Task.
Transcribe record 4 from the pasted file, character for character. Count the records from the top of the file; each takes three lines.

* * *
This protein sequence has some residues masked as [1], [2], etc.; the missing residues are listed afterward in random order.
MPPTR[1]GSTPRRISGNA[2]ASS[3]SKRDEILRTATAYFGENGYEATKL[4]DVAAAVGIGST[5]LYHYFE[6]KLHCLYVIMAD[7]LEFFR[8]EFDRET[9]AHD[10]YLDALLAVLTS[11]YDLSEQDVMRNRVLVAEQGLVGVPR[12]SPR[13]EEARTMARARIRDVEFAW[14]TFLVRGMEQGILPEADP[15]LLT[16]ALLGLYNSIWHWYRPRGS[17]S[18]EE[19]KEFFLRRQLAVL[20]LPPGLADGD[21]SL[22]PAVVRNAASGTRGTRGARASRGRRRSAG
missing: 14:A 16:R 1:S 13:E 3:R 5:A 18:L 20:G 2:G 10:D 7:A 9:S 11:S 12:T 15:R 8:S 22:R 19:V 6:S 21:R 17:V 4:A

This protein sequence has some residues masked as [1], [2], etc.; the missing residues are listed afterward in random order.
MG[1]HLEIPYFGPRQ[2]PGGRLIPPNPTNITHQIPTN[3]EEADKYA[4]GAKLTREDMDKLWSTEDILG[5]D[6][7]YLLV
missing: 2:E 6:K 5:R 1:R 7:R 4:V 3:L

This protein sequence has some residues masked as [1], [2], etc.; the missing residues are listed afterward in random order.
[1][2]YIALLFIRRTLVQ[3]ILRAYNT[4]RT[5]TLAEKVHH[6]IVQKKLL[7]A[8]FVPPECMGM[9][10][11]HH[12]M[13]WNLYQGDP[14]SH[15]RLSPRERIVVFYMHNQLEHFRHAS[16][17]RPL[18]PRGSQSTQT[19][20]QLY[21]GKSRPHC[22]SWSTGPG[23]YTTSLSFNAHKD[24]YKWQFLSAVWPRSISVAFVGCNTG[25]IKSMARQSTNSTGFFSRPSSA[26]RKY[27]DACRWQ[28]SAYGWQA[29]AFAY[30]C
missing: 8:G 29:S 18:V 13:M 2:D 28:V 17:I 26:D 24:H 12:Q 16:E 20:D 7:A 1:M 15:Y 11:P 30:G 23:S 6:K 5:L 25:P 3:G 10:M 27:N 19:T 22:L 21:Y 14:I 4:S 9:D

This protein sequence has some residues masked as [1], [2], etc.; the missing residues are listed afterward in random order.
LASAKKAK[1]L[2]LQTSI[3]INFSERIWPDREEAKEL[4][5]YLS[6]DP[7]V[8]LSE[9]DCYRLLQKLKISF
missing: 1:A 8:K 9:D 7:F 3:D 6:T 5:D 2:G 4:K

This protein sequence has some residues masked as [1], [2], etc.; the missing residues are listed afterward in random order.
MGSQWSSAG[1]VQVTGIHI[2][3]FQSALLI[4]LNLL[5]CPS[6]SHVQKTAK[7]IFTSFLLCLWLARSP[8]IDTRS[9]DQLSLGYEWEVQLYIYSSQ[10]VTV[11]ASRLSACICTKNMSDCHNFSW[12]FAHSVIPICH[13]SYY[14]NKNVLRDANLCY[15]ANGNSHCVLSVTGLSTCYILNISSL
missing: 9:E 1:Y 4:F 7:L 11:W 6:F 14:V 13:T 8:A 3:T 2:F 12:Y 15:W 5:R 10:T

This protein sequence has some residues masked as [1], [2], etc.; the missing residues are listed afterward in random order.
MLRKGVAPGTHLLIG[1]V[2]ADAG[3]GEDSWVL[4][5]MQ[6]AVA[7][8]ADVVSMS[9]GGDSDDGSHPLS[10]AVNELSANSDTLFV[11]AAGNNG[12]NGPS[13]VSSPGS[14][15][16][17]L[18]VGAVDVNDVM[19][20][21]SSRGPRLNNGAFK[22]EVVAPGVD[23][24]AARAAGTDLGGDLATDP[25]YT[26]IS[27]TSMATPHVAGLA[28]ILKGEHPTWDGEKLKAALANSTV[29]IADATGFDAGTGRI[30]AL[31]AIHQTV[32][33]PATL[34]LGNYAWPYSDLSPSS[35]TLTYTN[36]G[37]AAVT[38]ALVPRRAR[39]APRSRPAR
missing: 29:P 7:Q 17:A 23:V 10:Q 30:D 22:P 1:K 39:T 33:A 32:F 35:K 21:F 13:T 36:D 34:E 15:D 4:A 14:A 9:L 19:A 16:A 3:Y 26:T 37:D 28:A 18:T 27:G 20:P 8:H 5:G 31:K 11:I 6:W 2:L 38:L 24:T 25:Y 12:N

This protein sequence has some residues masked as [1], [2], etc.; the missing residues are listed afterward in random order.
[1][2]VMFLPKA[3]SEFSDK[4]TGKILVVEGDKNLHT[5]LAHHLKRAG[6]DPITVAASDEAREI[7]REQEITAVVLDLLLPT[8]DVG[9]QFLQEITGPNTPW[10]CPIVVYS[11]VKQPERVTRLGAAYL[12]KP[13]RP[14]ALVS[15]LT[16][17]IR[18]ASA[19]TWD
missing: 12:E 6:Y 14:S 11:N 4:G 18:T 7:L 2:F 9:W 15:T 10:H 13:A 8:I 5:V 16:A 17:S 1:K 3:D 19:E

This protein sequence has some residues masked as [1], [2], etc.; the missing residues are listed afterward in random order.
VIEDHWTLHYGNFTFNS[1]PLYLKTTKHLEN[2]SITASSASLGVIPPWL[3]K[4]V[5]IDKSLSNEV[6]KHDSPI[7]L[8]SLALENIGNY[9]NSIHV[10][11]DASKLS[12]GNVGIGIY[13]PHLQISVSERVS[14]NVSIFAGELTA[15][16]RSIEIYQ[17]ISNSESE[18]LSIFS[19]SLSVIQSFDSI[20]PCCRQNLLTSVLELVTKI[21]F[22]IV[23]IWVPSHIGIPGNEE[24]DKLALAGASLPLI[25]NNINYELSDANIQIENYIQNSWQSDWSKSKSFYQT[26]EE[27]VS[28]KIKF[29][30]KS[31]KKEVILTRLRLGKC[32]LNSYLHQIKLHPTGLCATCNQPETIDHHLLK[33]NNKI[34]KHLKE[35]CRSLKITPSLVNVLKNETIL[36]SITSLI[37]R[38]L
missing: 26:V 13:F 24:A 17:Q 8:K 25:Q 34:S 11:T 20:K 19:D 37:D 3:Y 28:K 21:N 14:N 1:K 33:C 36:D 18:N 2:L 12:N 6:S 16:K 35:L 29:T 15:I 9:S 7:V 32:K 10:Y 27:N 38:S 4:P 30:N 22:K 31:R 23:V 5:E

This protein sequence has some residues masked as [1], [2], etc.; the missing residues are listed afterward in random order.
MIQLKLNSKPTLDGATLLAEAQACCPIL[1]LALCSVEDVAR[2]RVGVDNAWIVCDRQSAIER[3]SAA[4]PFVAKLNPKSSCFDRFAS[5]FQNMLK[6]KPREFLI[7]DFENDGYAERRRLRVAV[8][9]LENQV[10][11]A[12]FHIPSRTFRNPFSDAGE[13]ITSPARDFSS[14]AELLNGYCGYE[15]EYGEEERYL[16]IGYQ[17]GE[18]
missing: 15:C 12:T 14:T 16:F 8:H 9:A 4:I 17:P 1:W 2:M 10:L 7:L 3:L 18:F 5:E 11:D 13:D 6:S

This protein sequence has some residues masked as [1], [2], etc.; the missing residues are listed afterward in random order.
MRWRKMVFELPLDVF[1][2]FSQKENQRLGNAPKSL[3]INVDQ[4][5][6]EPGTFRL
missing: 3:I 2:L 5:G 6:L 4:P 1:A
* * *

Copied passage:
This protein sequence has some residues masked as [1], [2], etc.; the missing residues are listed afterward in random order.
LASAKKAK[1]L[2]LQTSI[3]INFSERIWPDREEAKEL[4][5]YLS[6]DP[7]V[8]LSE[9]DCYRLLQKLKISF
missing: 1:A 8:K 9:D 7:F 3:D 6:T 5:D 2:G 4:K